There’s been a flat global beer market in recent years and brewers as well as other leisure drinks makers have had to hunt out new sources of growth. Heineken, the world’s second largest beer maker (after Budweiser/AB InBev) has recently announced that its premium brand had its best performance in more than a decade during 2018.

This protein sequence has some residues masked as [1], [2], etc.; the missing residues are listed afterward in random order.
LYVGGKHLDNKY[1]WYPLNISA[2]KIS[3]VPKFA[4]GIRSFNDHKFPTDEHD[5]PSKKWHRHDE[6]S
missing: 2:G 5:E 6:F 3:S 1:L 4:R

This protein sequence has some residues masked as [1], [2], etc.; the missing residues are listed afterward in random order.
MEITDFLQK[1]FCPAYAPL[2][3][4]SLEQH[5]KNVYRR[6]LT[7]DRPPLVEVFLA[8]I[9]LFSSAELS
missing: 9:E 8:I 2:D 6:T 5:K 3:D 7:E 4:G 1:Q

The company sold 7.7% more beer, in part due to the growing demand for the alcohol-free Heineken 0.0. Sales of this booze-free beer have been growing at a double-digit rate since the product was launched in 2017. And, unexpectedly. the growth in the product’s sales is also assisting in sales increases in the core Heineken brand. In the search for other drinks to satisfy modern tastes, the companies that manufacture the largest amount of beer, globally, have turned to craft brews as well as a variety of no-and-low alcohol products. Customers in recent years, perhaps driven by the Millennial generation, have become more mindful of their alcohol intake. (In an earlier post, we talked about a global movement to institute alcohol-free months, evidence of an awareness of the need to imbibe less of the alcoholic products.) Because of these recent moves toward less alcohol consumption, AB InBev’s goal currently is to generate at least one-fifth of its global beer sales from low-or-no booze brands by the end of 2025. The trend toward moderation could also contribute to brewers’ profitability. Alcohol-free beers are more costly to make – an extra step is needed to take the booze out – but consumers appear willing to pay the same price, or even a bit more, for the alcohol-free products. And, because excise taxes are calculated on the amount of alcohol content in the product, then, with the sale of booze-free drinks, more of the purchase price ends up in the brewers’ pockets. In recent years, stricter drunk-driving regulations have been enacted as well as taboos against lunch-time drinking (a realization and a reaction that came from the Mad Men series, perhaps). And, soft drink companies benefited from those actions. Now, however, the brewers seem to be regaining the trade lost to the soft drink makers by producing low-alcohol beers – today, one-in-five low-or-no-alcohol products sold is replacing a soft drink. Something that soda makers might want to begin worrying about – but recent headlines have chronicled the move by Coca-Cola to engage in coffee sales (re. recent purchase of British cafe chain Costa). So, perhaps, soda companies will just move into new territory. And, the coffee brewers – ? What new territory will they move into – ? Well, Starbucks had made a determination, under Swartz’s leadership, that they were going into the business of providing bars serving alcohol in the same locations as its coffee bars. So, perhaps the movement will now go full circle, and the coffee business will wrap around into the brewers’ business operation. There is a certain amount of jest included in my comments; but, who knows, humor often mimics reality. Success with ALL THE MOVING PARTS requires that all areas of any business operation are given due scrutiny and due emphasis.